FREESPACE focuses on architecture’s ability to provide free and additional spatial gifts to those who use it and on its ability to address the unspoken wishes of strangers.
FREESPACE celebrates architecture’s capacity to find additional and unexpected generosity in each project – even within the most private, defensive, exclusive or commercially restricted conditions.
FREESPACE provides the opportunity to emphasise nature’s free gifts of light – sunlight and moonlight; air; gravity; materials – natural or man-made resources.
FREESPACE encourages reviewing ways of thinking, new ways of setting the world, of inventing solutions where architecture provides for the well-being and dignity of each citizen of this fragile planet.
FREESPACE can be a space for opportunity, a democratic space, un-programmed and free for uses not yet conceived. There is an exchange that happens between people and buildings, even if not intended or designed, so buildings themselves find ways of sharing and engaging with people over time, long after the architect has left the scene. Architecture has an active as well as a passive life.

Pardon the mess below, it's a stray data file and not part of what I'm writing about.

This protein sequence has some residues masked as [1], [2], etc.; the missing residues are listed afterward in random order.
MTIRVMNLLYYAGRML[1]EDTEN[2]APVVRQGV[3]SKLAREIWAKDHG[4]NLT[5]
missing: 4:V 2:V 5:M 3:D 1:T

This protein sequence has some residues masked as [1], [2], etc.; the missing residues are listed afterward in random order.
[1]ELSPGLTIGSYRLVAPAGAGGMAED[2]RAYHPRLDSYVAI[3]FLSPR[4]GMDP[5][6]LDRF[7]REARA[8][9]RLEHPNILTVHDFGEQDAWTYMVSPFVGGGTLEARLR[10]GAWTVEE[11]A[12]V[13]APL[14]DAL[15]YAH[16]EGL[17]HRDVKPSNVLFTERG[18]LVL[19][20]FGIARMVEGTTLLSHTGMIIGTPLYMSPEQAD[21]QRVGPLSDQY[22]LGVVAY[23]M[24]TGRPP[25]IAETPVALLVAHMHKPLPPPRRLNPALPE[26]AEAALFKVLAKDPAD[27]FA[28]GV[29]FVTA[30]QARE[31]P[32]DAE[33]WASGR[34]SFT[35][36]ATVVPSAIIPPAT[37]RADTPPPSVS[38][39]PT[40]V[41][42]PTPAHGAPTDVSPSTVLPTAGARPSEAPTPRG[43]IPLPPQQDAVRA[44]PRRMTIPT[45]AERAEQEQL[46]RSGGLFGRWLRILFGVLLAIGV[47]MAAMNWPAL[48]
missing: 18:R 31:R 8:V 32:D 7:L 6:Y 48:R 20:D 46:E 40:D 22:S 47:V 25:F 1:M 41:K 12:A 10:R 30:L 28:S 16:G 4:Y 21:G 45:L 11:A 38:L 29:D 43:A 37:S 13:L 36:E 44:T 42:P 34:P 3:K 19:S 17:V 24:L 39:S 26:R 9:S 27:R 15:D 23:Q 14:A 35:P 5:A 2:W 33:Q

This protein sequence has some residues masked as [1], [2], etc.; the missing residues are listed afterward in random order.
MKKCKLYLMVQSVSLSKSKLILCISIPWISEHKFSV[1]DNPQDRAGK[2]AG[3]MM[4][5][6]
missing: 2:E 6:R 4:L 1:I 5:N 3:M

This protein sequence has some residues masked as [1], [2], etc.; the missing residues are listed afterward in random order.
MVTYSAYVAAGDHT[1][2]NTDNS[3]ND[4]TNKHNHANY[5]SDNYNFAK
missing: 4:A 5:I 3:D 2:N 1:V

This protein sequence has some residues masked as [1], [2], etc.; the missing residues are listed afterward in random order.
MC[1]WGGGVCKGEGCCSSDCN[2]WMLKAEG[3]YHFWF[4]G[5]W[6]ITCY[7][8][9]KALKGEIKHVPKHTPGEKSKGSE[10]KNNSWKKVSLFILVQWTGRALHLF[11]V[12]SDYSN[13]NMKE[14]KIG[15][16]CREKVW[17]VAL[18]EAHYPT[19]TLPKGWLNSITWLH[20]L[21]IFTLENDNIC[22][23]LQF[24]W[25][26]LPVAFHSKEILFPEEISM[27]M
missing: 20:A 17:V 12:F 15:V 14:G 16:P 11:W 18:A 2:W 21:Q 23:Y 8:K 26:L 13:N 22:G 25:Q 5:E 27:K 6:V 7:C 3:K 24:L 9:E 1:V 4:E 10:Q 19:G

FREESPACE encompasses freedom to imagine the free space of time and memory, binding past, present and future together, building on inherited cultural layers, weaving the archaic with the contemporary.
– Yvonne Farrell & Shelley McNamara
‘To keep our promises, to be the people we said we were, to stage what we know in the stillness hour of the night to be true, to remind ourselves of the impossible, the historical, to choreograph a dance to repair the world, to say ‘We have become human again.’ – Goat Island
‘Small acts of repair. Calming the hands in a troubled world. Restoring damage to renewed use’ – Goat Island from ‘Small Acts of Repair: Performance, Ecology, and Goat Island’
‘I am I plus my surroundings and if I do not preserve the latter, I do not preserve myself.’ – Jose Ortega Y Gasset
‘An object means nothing unless it is a tool for interaction.’ – Lygia Clark
‘Sculpture is not enough, it requires a gesture’ – Giuseppe Penone
‘Knowing is not enough. We must apply. Willing is not enough. We must do.’ – Goethe
‘Simplicity of shape does necessarily equate with simplicity of experience.’ – Robert Morris
‘Think with the whole body.’ – Deshimaru